By Greg Argos

By Greg Argos

PHILADELPHIA (CBS) — If the power is out, hopefully PECO’s underground mechanics are already below your feet. But, before the mechanics can work in the manhole underground, they must go through an extensive training.

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From de-energizing power, to splicing and coupling, the nine apprentices in class spend the first few weeks in the classroom.

“Some different technologies in splicing,” said Mark Sappington, PECO’s Senior Training Specialist. “Heatshrink technologies. Cold shrink technologies. So we kind of do a host of training everything from the old school, to the newest and greatest stuff that’s out there.”

After all of that training, it’s time to go to the office. For the men and women, who work as PECO underground mechanics, that office is some 11 feet below ground.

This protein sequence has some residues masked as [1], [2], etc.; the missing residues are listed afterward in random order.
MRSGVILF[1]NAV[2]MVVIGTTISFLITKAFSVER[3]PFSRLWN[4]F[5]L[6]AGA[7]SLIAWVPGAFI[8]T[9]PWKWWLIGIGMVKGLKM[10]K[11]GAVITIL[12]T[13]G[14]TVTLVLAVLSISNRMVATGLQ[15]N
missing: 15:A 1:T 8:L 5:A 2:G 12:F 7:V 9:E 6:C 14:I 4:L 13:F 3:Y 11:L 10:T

The training is all done in an above ground manhole.

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“We try to simulate a real time training in a manhole. So, we have folks who work at the top of the manhole, which would be at the street level, and then we have a few folks, inside the manhole, who are pairing what is simulated as a damaged cable,” said Sappington.

Despite the manholes being a little larger than the average manhole in the city, they replicate a real one in almost every aspect. The key word being, almost.

“We have snakes, spiders, cockroaches, mice, rats, a little bit of everything. There could be possums in there. Any small animal trying to get out of the elements could find their way into the manhole,” Sappington explained.

Above ground, there is always at least one PECO mechanic who supervises and can winch up a fellow worker in trouble. Below ground are the workers who are busy trying to get power back on.

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“Driving into work every day and knowing that in a few weeks, the whole skyline, I’ll be part of lighting up the whole city,” said apprentice Phillip Bennink.